By Tania Clarke
Youth worker Alex Petrou has a rare quality – a drive to help those less fortunate, whatever it takes.
Built with a muscular frame and sporting a tanned ‘Aussie’ appearance and warm smile, 27-year-old Alex Petrou doesn’t have to work hard to light up a room. Involving himself with projects that raise money to make a difference within the community is a passion he throws a great deal of energy into. His long-term goal ̶ inspire the youth of today.
“In five years I would love to say that I am in a position to reach out and influence people on a global scale,” Mr Petrou said.
After completing a year-and-a-half at JCU, where he undertook a Bachelor of Arts (Political Science and Sociology), Petrou moved to Melbourne in February this year.
He now works for St John of God (Geelong), as a mentor for disadvantaged kids, and is doing a Bachelor of Arts (Philosophy) by correspondence.
When he’s not at St John of God or studying, Petrou is busy working at the YMCA at Lygon Square in Melbourne.
Petrou is also co-founder and operations manager of community organisation Seed of Thought, which he focused on after leaving a soccer scholarship at college due to an injury. The injury left him unable to continue his passion of playing soccer and, at the same time in 2009, Petrou was struggling with the break-up of a long-term relationship.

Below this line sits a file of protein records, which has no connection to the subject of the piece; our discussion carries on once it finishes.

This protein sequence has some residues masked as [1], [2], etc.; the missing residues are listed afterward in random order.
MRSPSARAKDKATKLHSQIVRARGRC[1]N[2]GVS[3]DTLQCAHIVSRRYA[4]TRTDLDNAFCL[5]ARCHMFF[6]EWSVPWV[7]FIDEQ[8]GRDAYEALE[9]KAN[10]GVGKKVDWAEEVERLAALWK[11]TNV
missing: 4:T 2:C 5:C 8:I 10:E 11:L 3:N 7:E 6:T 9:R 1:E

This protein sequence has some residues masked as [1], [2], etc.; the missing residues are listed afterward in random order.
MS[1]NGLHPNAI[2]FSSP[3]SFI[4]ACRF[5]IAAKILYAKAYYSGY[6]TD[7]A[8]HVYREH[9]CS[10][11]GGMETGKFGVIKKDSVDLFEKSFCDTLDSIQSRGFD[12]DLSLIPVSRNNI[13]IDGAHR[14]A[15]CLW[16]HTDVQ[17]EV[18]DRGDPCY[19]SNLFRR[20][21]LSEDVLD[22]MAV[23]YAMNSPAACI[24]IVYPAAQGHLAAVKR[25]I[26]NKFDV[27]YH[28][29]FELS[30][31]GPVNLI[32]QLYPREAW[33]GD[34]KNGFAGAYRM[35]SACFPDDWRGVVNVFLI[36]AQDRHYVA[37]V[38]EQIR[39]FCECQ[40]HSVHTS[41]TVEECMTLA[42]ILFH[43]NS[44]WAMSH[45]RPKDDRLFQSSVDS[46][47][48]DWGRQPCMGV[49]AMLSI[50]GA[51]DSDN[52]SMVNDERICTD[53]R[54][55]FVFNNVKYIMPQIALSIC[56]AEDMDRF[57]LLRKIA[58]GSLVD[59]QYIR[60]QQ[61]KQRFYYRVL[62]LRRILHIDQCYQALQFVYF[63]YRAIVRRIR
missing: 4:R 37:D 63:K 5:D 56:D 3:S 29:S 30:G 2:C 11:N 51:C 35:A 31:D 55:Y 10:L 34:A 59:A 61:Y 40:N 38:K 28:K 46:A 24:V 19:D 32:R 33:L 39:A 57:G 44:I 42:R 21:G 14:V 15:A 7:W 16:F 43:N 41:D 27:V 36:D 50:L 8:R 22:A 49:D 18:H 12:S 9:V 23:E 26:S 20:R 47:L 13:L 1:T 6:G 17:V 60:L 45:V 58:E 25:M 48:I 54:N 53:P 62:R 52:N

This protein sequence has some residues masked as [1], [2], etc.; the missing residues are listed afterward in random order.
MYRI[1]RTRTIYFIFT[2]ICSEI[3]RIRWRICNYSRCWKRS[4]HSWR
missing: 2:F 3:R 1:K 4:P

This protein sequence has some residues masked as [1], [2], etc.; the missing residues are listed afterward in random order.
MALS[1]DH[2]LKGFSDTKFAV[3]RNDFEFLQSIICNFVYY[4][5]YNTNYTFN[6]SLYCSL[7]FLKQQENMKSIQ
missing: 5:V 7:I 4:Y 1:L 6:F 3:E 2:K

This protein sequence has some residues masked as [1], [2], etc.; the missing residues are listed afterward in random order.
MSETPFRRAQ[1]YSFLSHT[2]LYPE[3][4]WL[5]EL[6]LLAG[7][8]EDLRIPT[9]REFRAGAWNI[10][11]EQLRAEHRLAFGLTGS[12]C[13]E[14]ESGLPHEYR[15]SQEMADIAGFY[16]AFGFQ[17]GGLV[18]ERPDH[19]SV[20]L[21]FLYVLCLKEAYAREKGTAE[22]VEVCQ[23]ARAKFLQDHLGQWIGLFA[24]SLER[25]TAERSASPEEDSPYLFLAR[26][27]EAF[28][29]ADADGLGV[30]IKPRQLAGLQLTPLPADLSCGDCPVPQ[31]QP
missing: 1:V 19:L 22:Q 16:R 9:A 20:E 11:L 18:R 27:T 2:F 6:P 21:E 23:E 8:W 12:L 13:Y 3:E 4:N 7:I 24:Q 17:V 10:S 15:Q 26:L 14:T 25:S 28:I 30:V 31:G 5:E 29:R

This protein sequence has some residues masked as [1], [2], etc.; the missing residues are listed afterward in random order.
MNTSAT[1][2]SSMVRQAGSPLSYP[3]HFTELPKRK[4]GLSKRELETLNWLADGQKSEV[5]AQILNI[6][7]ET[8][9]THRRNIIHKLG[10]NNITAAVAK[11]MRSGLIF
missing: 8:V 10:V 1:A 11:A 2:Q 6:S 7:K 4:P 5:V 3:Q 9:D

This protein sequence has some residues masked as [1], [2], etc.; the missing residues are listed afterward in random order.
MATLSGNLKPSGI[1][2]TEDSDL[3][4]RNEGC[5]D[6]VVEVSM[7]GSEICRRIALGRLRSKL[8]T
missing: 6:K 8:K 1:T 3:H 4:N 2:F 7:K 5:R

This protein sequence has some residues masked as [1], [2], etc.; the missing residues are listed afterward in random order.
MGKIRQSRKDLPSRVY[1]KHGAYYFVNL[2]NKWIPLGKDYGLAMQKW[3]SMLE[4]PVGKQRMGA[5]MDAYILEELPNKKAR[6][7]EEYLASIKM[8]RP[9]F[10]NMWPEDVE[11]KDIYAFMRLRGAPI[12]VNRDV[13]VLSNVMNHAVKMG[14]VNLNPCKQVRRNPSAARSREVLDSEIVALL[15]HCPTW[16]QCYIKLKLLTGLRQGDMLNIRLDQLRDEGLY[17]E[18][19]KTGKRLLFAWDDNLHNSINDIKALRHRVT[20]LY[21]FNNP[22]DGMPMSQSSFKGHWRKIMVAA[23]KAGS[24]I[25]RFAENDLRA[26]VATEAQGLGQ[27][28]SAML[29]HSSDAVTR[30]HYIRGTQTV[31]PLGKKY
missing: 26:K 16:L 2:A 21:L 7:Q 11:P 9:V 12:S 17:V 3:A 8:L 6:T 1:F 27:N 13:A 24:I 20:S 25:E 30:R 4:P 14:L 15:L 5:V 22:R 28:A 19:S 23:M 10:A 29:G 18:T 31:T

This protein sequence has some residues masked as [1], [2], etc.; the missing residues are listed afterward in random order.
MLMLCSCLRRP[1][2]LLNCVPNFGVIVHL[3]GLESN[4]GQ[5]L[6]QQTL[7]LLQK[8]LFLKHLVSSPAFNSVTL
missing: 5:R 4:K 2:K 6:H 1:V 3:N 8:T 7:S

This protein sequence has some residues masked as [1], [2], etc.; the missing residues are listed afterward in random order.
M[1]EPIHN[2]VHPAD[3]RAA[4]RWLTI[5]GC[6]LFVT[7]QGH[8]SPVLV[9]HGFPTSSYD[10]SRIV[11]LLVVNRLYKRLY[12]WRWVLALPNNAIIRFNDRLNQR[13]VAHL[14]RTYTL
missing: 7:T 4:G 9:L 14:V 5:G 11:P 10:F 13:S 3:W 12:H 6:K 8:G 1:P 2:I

After suffering what he describes as a “momentary flash of depression” Petrou embarked on personal challenges, driven by the motivation to change the world for the better.
He completed the Kokoda Elite Trail in 64 hours in April 2011, which entailed 96 kilometres of hiking. As a result, Petrou was able to raise funds for three North Queensland girls who underwent surgery to treat brain tumours.
His latest achievement, The Street Dreams Project accomplished in September 2011, took 48 days and involved Petrou cycling for 5000 kilometres.
The journey, to bring attention to the issue of youth homelessness, began in Los Angeles and saw him travel across the USA to the finish line in New York City.
Few would choose to experience being homeless firsthand but Petrou opted to stay in homeless shelters throughout the challenge to further his comprehension of the issue.
“While sleeping on the streets I reached out to a number of people, and I also got to experience homelessness in a foreign country firsthand,” he said.
“This has put our organisation in a much better position to understand the issues that homeless youth face and therefore the future planning of projects can be based around what we know, not what we think we know.”
The company behind the challenge – Seed of Thought – is a volunteer-based community of passionate humanitarians who set up projects that target specific issues.
“Our goal (with the Street Dreams Project) was to raise awareness of and bring attention to the sad epidemic that is youth homelessness in both Australia and the USA,” he said.
Having never cycled until the Street Dreams Project, Petrou saw the challenge as an opportunity to test both his mind and body.
Never shy of a new task, strong-willed Petrou already has his next challenge planned ̶ Cycle for Kids. For this journey, in September this year, he’ll cycle 3600 kilometres from Perth to Melbourne in just 21 days. His aim is to raise funds for Camp Quality, which helps children who suffer from cancer as well as supporting their families.
Another project also on the drawing board will strive to assist with mental health in Fiji.
With an energised outlook on life and its challenges, Petrou believes that if you want something badly enough, you will make it happen. It is this passion that has truly made a difference in the lives around him.
“I know if I am mentally prepared I can overcome any obstacle in life,” he says.